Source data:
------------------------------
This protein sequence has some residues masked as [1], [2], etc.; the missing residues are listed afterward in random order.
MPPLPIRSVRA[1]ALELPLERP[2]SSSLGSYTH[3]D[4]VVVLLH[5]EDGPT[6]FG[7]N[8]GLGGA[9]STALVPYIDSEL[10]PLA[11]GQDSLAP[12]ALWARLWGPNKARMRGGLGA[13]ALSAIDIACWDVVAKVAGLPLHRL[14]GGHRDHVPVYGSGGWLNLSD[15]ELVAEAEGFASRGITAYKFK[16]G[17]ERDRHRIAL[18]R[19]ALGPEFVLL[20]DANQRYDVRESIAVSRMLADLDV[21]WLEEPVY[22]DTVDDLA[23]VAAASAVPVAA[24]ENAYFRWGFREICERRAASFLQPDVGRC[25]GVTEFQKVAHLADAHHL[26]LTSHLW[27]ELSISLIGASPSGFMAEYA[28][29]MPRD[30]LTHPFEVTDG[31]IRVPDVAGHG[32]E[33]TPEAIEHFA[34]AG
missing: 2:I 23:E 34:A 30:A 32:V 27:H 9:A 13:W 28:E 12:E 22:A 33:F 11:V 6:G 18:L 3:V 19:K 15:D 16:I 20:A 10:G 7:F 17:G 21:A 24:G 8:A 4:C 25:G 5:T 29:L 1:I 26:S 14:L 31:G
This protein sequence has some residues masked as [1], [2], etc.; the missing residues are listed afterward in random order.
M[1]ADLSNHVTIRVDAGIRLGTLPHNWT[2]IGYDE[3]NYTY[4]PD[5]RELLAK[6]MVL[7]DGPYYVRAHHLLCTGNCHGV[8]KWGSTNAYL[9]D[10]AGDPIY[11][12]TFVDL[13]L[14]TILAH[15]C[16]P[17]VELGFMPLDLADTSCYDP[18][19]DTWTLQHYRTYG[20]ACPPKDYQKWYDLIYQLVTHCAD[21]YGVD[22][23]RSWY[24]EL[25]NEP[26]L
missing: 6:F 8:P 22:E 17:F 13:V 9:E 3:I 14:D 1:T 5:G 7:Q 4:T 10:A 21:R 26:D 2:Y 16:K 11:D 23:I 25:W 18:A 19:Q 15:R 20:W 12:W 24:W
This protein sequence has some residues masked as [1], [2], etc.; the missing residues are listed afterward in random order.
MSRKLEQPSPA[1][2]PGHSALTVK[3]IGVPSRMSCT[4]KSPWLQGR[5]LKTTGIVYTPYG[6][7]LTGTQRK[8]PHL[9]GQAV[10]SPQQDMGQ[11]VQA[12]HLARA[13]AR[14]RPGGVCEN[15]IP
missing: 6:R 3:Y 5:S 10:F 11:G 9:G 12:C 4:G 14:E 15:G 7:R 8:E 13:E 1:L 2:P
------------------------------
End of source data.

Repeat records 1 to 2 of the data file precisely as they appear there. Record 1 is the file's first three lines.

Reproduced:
This protein sequence has some residues masked as [1], [2], etc.; the missing residues are listed afterward in random order.
MPPLPIRSVRA[1]ALELPLERP[2]SSSLGSYTH[3]D[4]VVVLLH[5]EDGPT[6]FG[7]N[8]GLGGA[9]STALVPYIDSEL[10]PLA[11]GQDSLAP[12]ALWARLWGPNKARMRGGLGA[13]ALSAIDIACWDVVAKVAGLPLHRL[14]GGHRDHVPVYGSGGWLNLSD[15]ELVAEAEGFASRGITAYKFK[16]G[17]ERDRHRIAL[18]R[19]ALGPEFVLL[20]DANQRYDVRESIAVSRMLADLDV[21]WLEEPVY[22]DTVDDLA[23]VAAASAVPVAA[24]ENAYFRWGFREICERRAASFLQPDVGRC[25]GVTEFQKVAHLADAHHL[26]LTSHLW[27]ELSISLIGASPSGFMAEYA[28][29]MPRD[30]LTHPFEVTDG[31]IRVPDVAGHG[32]E[33]TPEAIEHFA[34]AG
missing: 2:I 23:E 34:A 30:A 32:V 27:H 9:A 13:W 28:E 12:E 22:A 33:F 11:V 6:G 18:L 3:V 19:K 15:D 16:I 20:A 10:G 7:F 17:G 21:A 24:G 8:A 4:C 25:G 5:T 29:L 1:I 26:S 14:L 31:G
This protein sequence has some residues masked as [1], [2], etc.; the missing residues are listed afterward in random order.
M[1]ADLSNHVTIRVDAGIRLGTLPHNWT[2]IGYDE[3]NYTY[4]PD[5]RELLAK[6]MVL[7]DGPYYVRAHHLLCTGNCHGV[8]KWGSTNAYL[9]D[10]AGDPIY[11][12]TFVDL[13]L[14]TILAH[15]C[16]P[17]VELGFMPLDLADTSCYDP[18][19]DTWTLQHYRTYG[20]ACPPKDYQKWYDLIYQLVTHCAD[21]YGVD[22][23]RSWY[24]EL[25]NEP[26]L
missing: 6:F 8:P 22:E 17:F 13:V 9:E 3:I 14:D 1:T 5:G 7:Q 4:T 10:A 21:R 26:D 2:Y 16:K 11:D 23:I 25:W 18:A 19:Q 15:R 20:W 12:W 24:W